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Stanford's Tara VanDerveer passes Pat Summitt as winningest women's hoops coach

Cassandra Negley
·Writer
·5-min read
Tara VanDerveer with the team on the bench.
Tara VanDerveer is the winningest coach in NCAA Division I women's college basketball history. (AP Photo/John Locher)

The coaching leaderboard has a new name. Stanford’s Tara VanDerveer is the all-time wins leader in NCAA Division I women’s basketball history with the Cardinal’s 104-61 victory over Pacific on Tuesday.

It was win No. 1,099 for VanDerveer, breaking revolutionary Tennessee coach Pat Summitt’s mark of 1,098 wins. She thanked her family, Stanford and her current and former players after Tuesday’s win. She also honored Summitt.

“I really hope Pat Summitt is looking down and saying ‘Good job, Tara. Keep it going,’” VanDerveer told ESPN after the game.

VanDerveer spoke about Summitt’s influence on her career after tying the mark Sunday night in a 83-38 win over California

“We would talk, and I think that one of the things, I like the idea of competing against great coaches to get better,” VanDerveer said. “If I tied this record with her, she helped me do it, because of playing against her teams.”

Stars honor VanDerveer

Notable sports figures and members of the Stanford community including Billie Jean King, John Elway, Steve Kerr and former U.S. Secretary of State Condoleezza Rice appeared in a video congratulating VanDerveer on the broadcast after Tuesday’s game.

It’s been a bumpy end of the road to the magic number. VanDerveer came into the season needing five wins to break the record, but the milestone has continuously been put off with COVID-19 related game cancellations and postponements for the first-ranked squad.

VanDerveer keeps building impressive career

VanDerveer, 67, is already in both the Naismith Basketball Hall of Fame (2011) and the Women’s Basketball Hall of Fame (2002). Her win total includes two seasons at Idaho (42-14) and five seasons at Ohio State (110-37). She took over the Stanford program ahead of the 1985-86 season and is 1,099-253 (.813) all-time in her 42-year career.

The 1990 and 1992 Stanford teams won NCAA championships and 12 of her Cardinal squads have reached the Final Four. She’s led teams to the NCAA tournament 31 times in 34 tries. The only misses were her first two seasons — Stanford struggled prior to her arrival — and this past March. The Cardinal would have easily made the field and competed for a title if the NCAA tournament weren’t canceled.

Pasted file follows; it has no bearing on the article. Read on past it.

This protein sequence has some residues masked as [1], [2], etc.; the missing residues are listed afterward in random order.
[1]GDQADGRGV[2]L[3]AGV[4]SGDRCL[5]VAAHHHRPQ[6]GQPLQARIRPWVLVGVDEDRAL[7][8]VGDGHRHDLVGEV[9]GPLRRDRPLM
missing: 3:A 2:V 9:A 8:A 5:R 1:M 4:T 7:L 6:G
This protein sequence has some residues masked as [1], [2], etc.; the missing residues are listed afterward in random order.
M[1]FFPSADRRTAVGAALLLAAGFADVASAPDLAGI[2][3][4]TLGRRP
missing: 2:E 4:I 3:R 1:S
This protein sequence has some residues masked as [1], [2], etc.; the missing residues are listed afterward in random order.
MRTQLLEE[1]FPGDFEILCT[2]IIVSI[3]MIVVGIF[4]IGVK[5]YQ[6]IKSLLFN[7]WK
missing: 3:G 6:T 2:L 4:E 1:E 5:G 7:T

Head Coach Tara VanDerveer of Stanford instructs her players during a game between Stanford and Pacific at Alex G. Spanos Center on December 15, 2020 in Stockton, California.(Photo by John Todd/ISI Photos/Getty Images).
Tara VanDerveer coaches Stanford during her record-breaking night on Tuesday. (Photo by John Todd/ISI Photos/Getty Images).

Her teams have won 30 or more games 15 times in her career and have had double-digit losses in seven. Only four teams finished at .500 or worse.

VanDerveer is a four-time national coach of the year (’88, ’89, ’90, ’11) and 15-time Pac-12 coach of the year. Her players’ top national accolades include two Wade Trophy player of the year awards (Candice Wiggins, Jennifer Azzi) and two Naismith player of the year awards (Kate Starbird, Azzi).

Her collegiate record doesn’t include it, but she stepped away to coach Team USA for the 1996 Olympics. They won gold in a historic 8-0 tournament that led to the formation of the WNBA.

A total of 30 Stanford players have gone on to play a regular season WNBA game and 12 were first-round draft picks. The most famous VanDerveer graduate right now is arguably the Los Angeles Sparks and WNBPA president Nneka Ogwumike, the 2012 No. 1 pick who went on to win the 2016 championship and MVP.

VanDerveer trails only longtime Duke coach Mike Krzyzewski for most Division I coaching wins. He has 1,159 victories as of Tuesday afternoon.

Summitt’s legacy will always live on

Summitt led the Tennessee Lady Vols for 38 years and retired after the 2012 season. She was diagnosed with early-onset Alzheimer’s disease in 2011 and died in June 2016 at the age of 64.

Her 1,098 victories was the most in Division I college basketball at the time of her death. Krzyzewski passed that mark in March 2018.

Summitt’s coaching record is extraordinary. She won eight national titles and seven NCAA Coach of the Year awards. Her teams never had a losing season and every player who finished their eligibility as a Vol graduated. It’s her influence and work lifting the entire sport that is what will live on, and in many ways VanDerveer is the same.

“If anyone is going to (pass Pat Summitt) I think it’s very fitting that it’s Tara because she has fought for all the things Pat fought for,” Cal coach Charmin Smith said last week, via Michelle Smith at Pac-12.com. They did it in different ways, but there was a lot of mutual respect there. I know Tara had a ton of love and respect for Pat.”

Geno Auriemma close to passing Summitt

UConn coach Geno Auriemma will also pass Summit’s mark soon. He’s sitting at 1,092 wins and needs seven to overcome Summitt. Auriemma, 66, is in his 36th season with UConn, the only college program he’s coached.

Auriemma has the best win percentage of any women’s college basketball coach on the top 75 wins list. He’s 1,092-142 (.885). Former Louisiana Tech coach Leon Barmore and current Baylor coach Kim Mulkey are the only other coaches a win percentage higher than 85.

VanDerveer and Auriemma will duke out the top spot alone likely for the rest of their careers. Texas A&M coach Gary Blair (819 wins) and Little Rock coach Joe Foley (804) are the closest active coaches to them on the wins list. They’re 12th and 13th, respectively.

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